Shuffle: In shuffling step, the accurate record from the mapping operation is stored in a shuffled manner. It maintains the record of output obtained from the last step. Here, it provides the exact frequency of the word provided by input, such as in above ‘is’ have frequency of 3 since it comes 3 times in the data set.

Reduce: The last phase of MapReduce aggregates the output collected by shuffling the entire data. It combines the data from last step and offers the single output. You can say, it summarizes the whole information.

The Entire MapReduce Task Flow:

Let’s understand the complete MapReduce journey in a step by step manner: 

MapReduce Task Flow

  • One map task is assigned to each split. The data in every split is run through the map functions.

  • Considering multiple splits is very helpful as it processes faster than the input processing, which takes a long time. Smaller splits lead to a better processing environment where these parallel executing splits are well balanced in terms of managing overall load.

Note that the much smaller splits are not suitable for the execution as they require more efforts in managing splitting loads and task creation increasing program running time. For an efficient execution, a few programmers prefer to create the split size equal to the HDFS block size that is 64 MB.

  • The map job execution output is written on the particular node of a local disk rather than HDFS. The main motive behind it is to prevent replication in HDFS storage. The map task outputs are processed with the reduce function for providing the final outcome. Once the job is done, the output collected from map stands for the no further use, so they are thrown away to enhance memory optimization.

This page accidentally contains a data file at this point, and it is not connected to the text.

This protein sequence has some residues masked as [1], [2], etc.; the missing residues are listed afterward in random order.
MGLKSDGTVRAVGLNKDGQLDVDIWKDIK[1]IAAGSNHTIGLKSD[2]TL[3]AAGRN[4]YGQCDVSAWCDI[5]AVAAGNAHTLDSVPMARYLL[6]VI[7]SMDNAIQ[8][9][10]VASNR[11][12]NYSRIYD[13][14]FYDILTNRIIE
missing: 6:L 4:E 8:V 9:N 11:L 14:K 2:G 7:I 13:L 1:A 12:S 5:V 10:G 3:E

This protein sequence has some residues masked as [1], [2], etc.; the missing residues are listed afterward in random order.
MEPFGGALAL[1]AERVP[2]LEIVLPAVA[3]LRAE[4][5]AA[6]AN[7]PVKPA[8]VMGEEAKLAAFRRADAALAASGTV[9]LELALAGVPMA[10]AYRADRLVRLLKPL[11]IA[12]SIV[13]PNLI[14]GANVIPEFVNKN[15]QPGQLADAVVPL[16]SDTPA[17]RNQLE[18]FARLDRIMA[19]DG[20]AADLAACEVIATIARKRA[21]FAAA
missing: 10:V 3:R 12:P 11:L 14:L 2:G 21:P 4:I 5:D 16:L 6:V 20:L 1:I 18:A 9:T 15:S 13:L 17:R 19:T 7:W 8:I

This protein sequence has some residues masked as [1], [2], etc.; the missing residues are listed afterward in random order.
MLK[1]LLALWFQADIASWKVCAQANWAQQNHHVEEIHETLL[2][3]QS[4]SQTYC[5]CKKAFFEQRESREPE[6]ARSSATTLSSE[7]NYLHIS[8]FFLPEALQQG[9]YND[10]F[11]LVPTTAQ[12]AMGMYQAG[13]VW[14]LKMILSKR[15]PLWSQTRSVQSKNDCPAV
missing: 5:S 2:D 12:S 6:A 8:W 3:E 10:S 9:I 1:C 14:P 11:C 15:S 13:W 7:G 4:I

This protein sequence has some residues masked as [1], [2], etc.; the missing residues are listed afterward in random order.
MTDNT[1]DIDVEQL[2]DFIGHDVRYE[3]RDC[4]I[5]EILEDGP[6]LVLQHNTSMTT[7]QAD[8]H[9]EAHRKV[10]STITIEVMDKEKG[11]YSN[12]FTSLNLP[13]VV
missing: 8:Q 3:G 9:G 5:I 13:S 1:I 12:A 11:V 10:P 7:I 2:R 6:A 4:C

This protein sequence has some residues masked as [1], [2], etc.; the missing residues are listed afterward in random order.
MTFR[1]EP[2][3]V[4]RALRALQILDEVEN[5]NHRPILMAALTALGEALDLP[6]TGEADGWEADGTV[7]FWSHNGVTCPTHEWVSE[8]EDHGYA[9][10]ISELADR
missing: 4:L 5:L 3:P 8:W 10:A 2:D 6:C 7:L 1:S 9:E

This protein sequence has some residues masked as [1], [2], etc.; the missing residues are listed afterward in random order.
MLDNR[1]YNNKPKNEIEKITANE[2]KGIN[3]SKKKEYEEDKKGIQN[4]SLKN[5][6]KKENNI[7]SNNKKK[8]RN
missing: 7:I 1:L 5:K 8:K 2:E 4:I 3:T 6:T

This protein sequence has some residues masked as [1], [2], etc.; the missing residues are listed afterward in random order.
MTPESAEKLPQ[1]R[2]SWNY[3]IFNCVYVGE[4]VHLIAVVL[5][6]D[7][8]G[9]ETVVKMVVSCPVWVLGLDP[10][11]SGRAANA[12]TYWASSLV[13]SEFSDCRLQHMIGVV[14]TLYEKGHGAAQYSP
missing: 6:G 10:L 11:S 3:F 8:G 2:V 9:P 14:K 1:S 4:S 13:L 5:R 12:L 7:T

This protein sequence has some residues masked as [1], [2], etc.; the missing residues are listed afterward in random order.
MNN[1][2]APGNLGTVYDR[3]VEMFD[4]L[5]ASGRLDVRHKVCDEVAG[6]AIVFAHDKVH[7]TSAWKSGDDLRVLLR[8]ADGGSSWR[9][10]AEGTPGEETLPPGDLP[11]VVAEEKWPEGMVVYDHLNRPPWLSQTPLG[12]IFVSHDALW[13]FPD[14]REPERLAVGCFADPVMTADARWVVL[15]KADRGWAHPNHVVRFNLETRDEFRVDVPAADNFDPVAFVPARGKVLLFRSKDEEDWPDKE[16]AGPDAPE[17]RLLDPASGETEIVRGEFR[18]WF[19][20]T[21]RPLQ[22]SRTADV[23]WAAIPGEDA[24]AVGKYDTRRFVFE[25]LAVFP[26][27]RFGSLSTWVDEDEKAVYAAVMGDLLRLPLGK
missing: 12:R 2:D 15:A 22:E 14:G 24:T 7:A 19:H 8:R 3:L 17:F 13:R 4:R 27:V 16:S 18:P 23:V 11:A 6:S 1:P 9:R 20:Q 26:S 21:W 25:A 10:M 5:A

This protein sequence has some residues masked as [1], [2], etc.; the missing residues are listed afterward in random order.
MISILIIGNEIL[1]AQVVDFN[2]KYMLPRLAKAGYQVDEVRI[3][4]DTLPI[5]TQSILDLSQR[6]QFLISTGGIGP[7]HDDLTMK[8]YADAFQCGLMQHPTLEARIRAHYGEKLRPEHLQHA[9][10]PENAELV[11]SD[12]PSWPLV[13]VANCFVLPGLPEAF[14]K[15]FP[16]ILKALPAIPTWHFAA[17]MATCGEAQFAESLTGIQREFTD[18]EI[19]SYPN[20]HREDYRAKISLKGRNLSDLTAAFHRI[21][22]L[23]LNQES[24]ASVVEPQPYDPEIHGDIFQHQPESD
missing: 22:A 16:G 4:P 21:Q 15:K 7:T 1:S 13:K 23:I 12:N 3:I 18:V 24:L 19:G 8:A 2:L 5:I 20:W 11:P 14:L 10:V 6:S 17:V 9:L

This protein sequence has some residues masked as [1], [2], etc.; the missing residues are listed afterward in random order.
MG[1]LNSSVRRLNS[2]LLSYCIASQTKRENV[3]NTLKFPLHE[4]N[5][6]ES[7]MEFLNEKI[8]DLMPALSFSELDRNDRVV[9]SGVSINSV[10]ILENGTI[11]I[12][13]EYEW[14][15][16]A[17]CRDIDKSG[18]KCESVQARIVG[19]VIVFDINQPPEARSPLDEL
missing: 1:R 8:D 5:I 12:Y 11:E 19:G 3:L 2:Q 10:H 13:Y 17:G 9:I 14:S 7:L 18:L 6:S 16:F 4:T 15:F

The cases like a node failure before the consumption of output by reduce task are managed by Hadoop. It executes the map task again over a new node and creates a map output for further execution.

  • The reduce task doesn’t rely over the data locality. The outcomes collected from map tasks are moved to the machine where operations of the reduce tasks are being executed. Here, the outputs are merged and provided to the reduce function which is defined by a user.
  • Now, the outcome gained from a reduce function is stored in HDFS. The first copy of the output is kept on the local node while others are stored over off-rack nodes.

During a MapReduce job execution, Hadoop assigns the map and reduce tasks individually to the servers inside the cluster. It maintains all the relevant details such as job issuing, verification of a job completion, or data cloning across the nodes of clusters.

Most of the computing operations are performed over the network node, leveraging data from the local disks, reducing the overall network traffic. Once a job is completed, the cluster is responsible for collecting and reducing the information into the relevant outcome which is returned back to the Hadoop server. Now we have all we need. We got data in key-pair format which is easy to recognize.

Hadoop organizes its work

How Hadoop organizes its work?

The Hadoop jobs are categorized into two tasks:

  • Map tasks: Responsible for splitting and mapping
  • Reduce tasks: Responsible for shuffling and reducing like I explained in the above paragraphs.

Their running operations are handled by two entities:

  • Jobtracker
  • Multiple Task Tracker

The Jobtracker entity handles the entire execution of the submitted jobs and Multiple Task Tracker, as the name suggests, is responsible for performing each job. Behind each submitted job, there is a Jobtracker held on the Namenode and there can be multiple tasktrackers available over the Datanode.

Here, a job is defined into the multiple tasks so that we can run them over various data nodes of the cluster. Now, it’s a jobtracker’s responsibility to manage activities by scheduling tasks for executing them over various data nodes. You can see it as a master.